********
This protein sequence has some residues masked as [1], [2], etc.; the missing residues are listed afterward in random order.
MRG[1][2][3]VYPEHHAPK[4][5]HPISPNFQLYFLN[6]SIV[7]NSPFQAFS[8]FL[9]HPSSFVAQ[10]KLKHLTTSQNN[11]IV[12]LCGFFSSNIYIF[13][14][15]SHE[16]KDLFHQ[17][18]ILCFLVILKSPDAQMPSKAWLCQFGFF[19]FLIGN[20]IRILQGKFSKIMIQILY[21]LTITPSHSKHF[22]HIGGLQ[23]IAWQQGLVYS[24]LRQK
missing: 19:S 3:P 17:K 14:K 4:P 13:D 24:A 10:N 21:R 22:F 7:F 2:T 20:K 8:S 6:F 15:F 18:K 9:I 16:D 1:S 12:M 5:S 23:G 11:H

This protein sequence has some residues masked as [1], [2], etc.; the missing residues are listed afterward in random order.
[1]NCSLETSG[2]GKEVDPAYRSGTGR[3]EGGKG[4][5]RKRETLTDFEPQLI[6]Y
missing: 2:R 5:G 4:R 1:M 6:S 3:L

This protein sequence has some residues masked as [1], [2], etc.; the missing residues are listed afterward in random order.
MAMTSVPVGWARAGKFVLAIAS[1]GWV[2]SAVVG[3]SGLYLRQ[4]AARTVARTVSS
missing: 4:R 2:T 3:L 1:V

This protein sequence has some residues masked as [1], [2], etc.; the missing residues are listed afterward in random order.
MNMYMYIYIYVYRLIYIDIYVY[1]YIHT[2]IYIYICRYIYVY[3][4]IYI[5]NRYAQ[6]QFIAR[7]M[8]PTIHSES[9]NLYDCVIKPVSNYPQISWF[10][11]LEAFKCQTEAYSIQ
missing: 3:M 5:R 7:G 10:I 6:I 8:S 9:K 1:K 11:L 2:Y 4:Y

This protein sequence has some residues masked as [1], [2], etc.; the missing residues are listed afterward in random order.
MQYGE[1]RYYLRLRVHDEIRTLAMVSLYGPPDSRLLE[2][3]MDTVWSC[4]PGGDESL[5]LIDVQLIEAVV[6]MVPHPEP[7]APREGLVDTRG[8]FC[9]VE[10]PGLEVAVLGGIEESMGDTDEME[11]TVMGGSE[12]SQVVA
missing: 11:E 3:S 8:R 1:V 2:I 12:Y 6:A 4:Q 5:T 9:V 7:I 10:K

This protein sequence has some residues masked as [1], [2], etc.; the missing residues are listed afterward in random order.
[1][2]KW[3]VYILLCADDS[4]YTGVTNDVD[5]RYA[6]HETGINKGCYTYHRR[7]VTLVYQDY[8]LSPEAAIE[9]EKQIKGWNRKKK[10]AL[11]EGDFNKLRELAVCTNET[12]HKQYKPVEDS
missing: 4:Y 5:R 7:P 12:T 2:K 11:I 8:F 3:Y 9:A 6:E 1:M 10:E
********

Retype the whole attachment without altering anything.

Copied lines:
This protein sequence has some residues masked as [1], [2], etc.; the missing residues are listed afterward in random order.
MRG[1][2][3]VYPEHHAPK[4][5]HPISPNFQLYFLN[6]SIV[7]NSPFQAFS[8]FL[9]HPSSFVAQ[10]KLKHLTTSQNN[11]IV[12]LCGFFSSNIYIF[13][14][15]SHE[16]KDLFHQ[17][18]ILCFLVILKSPDAQMPSKAWLCQFGFF[19]FLIGN[20]IRILQGKFSKIMIQILY[21]LTITPSHSKHF[22]HIGGLQ[23]IAWQQGLVYS[24]LRQK
missing: 19:S 3:P 17:K 14:K 4:P 13:D 24:A 10:N 21:R 22:F 7:F 2:T 20:K 8:S 6:F 15:F 18:K 9:I 16:D 1:S 12:M 5:S 23:G 11:H

This protein sequence has some residues masked as [1], [2], etc.; the missing residues are listed afterward in random order.
[1]NCSLETSG[2]GKEVDPAYRSGTGR[3]EGGKG[4][5]RKRETLTDFEPQLI[6]Y
missing: 2:R 5:G 4:R 1:M 6:S 3:L

This protein sequence has some residues masked as [1], [2], etc.; the missing residues are listed afterward in random order.
MAMTSVPVGWARAGKFVLAIAS[1]GWV[2]SAVVG[3]SGLYLRQ[4]AARTVARTVSS
missing: 4:R 2:T 3:L 1:V

This protein sequence has some residues masked as [1], [2], etc.; the missing residues are listed afterward in random order.
MNMYMYIYIYVYRLIYIDIYVY[1]YIHT[2]IYIYICRYIYVY[3][4]IYI[5]NRYAQ[6]QFIAR[7]M[8]PTIHSES[9]NLYDCVIKPVSNYPQISWF[10][11]LEAFKCQTEAYSIQ
missing: 3:M 5:R 7:G 10:I 6:I 8:S 9:K 1:K 11:L 2:Y 4:Y

This protein sequence has some residues masked as [1], [2], etc.; the missing residues are listed afterward in random order.
MQYGE[1]RYYLRLRVHDEIRTLAMVSLYGPPDSRLLE[2][3]MDTVWSC[4]PGGDESL[5]LIDVQLIEAVV[6]MVPHPEP[7]APREGLVDTRG[8]FC[9]VE[10]PGLEVAVLGGIEESMGDTDEME[11]TVMGGSE[12]SQVVA
missing: 11:E 3:S 8:R 1:V 2:I 12:Y 6:A 4:Q 5:T 9:V 7:I 10:K

This protein sequence has some residues masked as [1], [2], etc.; the missing residues are listed afterward in random order.
[1][2]KW[3]VYILLCADDS[4]YTGVTNDVD[5]RYA[6]HETGINKGCYTYHRR[7]VTLVYQDY[8]LSPEAAIE[9]EKQIKGWNRKKK[10]AL[11]EGDFNKLRELAVCTNET[12]HKQYKPVEDS
missing: 4:Y 5:R 7:P 12:T 2:K 11:I 8:F 3:Y 9:A 6:E 1:M 10:E